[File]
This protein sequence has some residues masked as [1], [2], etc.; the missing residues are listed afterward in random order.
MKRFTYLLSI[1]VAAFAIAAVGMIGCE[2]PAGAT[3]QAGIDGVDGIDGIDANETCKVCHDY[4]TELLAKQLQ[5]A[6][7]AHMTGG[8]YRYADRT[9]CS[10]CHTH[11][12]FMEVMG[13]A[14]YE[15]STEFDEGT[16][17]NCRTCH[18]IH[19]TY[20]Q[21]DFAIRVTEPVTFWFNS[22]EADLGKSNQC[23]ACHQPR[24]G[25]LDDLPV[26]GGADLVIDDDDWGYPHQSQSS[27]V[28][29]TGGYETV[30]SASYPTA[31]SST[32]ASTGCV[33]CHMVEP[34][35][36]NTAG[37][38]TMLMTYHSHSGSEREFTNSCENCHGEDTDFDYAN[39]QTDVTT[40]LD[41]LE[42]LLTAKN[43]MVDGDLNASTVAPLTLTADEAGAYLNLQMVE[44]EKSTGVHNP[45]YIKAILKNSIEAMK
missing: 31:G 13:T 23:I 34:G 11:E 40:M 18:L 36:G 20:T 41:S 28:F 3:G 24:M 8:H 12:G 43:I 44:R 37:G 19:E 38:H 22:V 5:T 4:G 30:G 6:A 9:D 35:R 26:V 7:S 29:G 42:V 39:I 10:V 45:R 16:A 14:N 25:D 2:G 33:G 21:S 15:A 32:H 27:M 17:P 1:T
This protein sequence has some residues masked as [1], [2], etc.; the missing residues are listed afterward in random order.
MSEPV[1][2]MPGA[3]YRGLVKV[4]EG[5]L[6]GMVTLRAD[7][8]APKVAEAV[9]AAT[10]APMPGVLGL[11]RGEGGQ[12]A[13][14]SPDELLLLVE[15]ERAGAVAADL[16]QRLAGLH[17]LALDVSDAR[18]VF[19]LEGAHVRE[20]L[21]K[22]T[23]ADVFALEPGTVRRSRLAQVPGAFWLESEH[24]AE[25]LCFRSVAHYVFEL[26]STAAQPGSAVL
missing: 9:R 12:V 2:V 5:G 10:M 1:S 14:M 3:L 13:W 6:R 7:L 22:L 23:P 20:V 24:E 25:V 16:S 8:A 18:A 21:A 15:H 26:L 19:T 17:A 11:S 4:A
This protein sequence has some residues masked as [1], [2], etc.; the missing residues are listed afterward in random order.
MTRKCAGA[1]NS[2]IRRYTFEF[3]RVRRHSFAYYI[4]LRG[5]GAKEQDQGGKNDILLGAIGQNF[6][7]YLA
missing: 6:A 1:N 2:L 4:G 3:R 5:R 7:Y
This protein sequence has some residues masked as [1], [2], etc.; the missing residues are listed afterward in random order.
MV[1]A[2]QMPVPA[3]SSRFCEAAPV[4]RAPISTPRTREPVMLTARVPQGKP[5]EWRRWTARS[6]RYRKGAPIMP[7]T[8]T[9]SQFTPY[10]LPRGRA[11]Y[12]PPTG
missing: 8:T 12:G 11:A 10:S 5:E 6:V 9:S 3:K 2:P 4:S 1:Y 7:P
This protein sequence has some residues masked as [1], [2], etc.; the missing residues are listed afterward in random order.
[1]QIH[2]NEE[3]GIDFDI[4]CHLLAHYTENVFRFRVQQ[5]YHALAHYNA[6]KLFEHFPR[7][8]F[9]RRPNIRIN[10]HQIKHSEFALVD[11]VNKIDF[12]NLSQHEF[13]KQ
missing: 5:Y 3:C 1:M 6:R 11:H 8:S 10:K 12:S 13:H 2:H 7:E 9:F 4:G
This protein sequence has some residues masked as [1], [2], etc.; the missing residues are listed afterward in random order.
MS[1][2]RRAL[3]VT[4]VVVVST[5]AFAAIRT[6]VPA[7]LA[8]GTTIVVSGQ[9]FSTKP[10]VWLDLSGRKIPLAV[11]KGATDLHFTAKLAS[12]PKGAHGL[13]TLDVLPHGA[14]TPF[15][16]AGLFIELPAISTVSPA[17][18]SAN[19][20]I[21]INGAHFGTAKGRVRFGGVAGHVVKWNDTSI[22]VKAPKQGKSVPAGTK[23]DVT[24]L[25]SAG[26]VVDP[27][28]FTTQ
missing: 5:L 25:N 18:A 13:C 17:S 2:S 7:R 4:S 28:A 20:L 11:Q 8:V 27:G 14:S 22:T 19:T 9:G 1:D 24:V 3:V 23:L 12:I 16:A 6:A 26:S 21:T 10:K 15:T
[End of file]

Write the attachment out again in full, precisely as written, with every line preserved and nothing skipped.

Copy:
This protein sequence has some residues masked as [1], [2], etc.; the missing residues are listed afterward in random order.
MKRFTYLLSI[1]VAAFAIAAVGMIGCE[2]PAGAT[3]QAGIDGVDGIDGIDANETCKVCHDY[4]TELLAKQLQ[5]A[6][7]AHMTGG[8]YRYADRT[9]CS[10]CHTH[11][12]FMEVMG[13]A[14]YE[15]STEFDEGT[16][17]NCRTCH[18]IH[19]TY[20]Q[21]DFAIRVTEPVTFWFNS[22]EADLGKSNQC[23]ACHQPR[24]G[25]LDDLPV[26]GGADLVIDDDDWGYPHQSQSS[27]V[28][29]TGGYETV[30]SASYPTA[31]SST[32]ASTGCV[33]CHMVEP[34][35][36]NTAG[37][38]TMLMTYHSHSGSEREFTNSCENCHGEDTDFDYAN[39]QTDVTT[40]LD[41]LE[42]LLTAKN[43]MVDGDLNASTVAPLTLTADEAGAYLNLQMVE[44]EKSTGVHNP[45]YIKAILKNSIEAMK
missing: 31:G 13:T 23:I 34:G 11:E 40:M 18:L 36:G 20:T 41:S 28:F 3:G 24:M 8:H 12:G 43:I 44:R 37:G 19:E 38:H 22:V 5:T 4:G 30:G 6:A 9:D 35:R 26:V 7:S 29:G 42:V 39:I 10:V 45:R 16:A 14:N 25:D 2:G 33:G 21:S 15:A 32:H 27:M 17:P 1:T
This protein sequence has some residues masked as [1], [2], etc.; the missing residues are listed afterward in random order.
MSEPV[1][2]MPGA[3]YRGLVKV[4]EG[5]L[6]GMVTLRAD[7][8]APKVAEAV[9]AAT[10]APMPGVLGL[11]RGEGGQ[12]A[13][14]SPDELLLLVE[15]ERAGAVAADL[16]QRLAGLH[17]LALDVSDAR[18]VF[19]LEGAHVRE[20]L[21]K[22]T[23]ADVFALEPGTVRRSRLAQVPGAFWLESEH[24]AE[25]LCFRSVAHYVFEL[26]STAAQPGSAVL
missing: 9:R 12:V 2:V 5:G 10:M 1:S 14:M 3:L 13:W 6:R 7:L 22:L 23:P 20:V 24:E 25:V 16:S 8:A 18:A 21:A 15:H 26:L 19:T 17:A 11:S 4:A
This protein sequence has some residues masked as [1], [2], etc.; the missing residues are listed afterward in random order.
MTRKCAGA[1]NS[2]IRRYTFEF[3]RVRRHSFAYYI[4]LRG[5]GAKEQDQGGKNDILLGAIGQNF[6][7]YLA
missing: 6:A 1:N 2:L 4:G 3:R 5:R 7:Y
This protein sequence has some residues masked as [1], [2], etc.; the missing residues are listed afterward in random order.
MV[1]A[2]QMPVPA[3]SSRFCEAAPV[4]RAPISTPRTREPVMLTARVPQGKP[5]EWRRWTARS[6]RYRKGAPIMP[7]T[8]T[9]SQFTPY[10]LPRGRA[11]Y[12]PPTG
missing: 8:T 12:G 11:A 10:S 5:E 6:V 9:S 3:K 2:P 4:S 1:Y 7:P
This protein sequence has some residues masked as [1], [2], etc.; the missing residues are listed afterward in random order.
[1]QIH[2]NEE[3]GIDFDI[4]CHLLAHYTENVFRFRVQQ[5]YHALAHYNA[6]KLFEHFPR[7][8]F[9]RRPNIRIN[10]HQIKHSEFALVD[11]VNKIDF[12]NLSQHEF[13]KQ
missing: 5:Y 3:C 1:M 6:R 11:H 8:S 10:K 12:S 13:H 2:H 7:E 9:F 4:G
This protein sequence has some residues masked as [1], [2], etc.; the missing residues are listed afterward in random order.
MS[1][2]RRAL[3]VT[4]VVVVST[5]AFAAIRT[6]VPA[7]LA[8]GTTIVVSGQ[9]FSTKP[10]VWLDLSGRKIPLAV[11]KGATDLHFTAKLAS[12]PKGAHGL[13]TLDVLPHGA[14]TPF[15][16]AGLFIELPAISTVSPA[17][18]SAN[19][20]I[21]INGAHFGTAKGRVRFGGVAGHVVKWNDTSI[22]VKAPKQGKSVPAGTK[23]DVT[24]L[25]SAG[26]VVDP[27][28]FTTQ
missing: 5:L 25:N 18:A 13:C 17:S 2:S 7:R 4:S 28:A 20:L 11:Q 8:V 27:G 14:S 22:T 19:T 9:G 1:D 24:V 3:V 23:L 12:I 16:A 6:A 26:S 21:T 10:K 15:T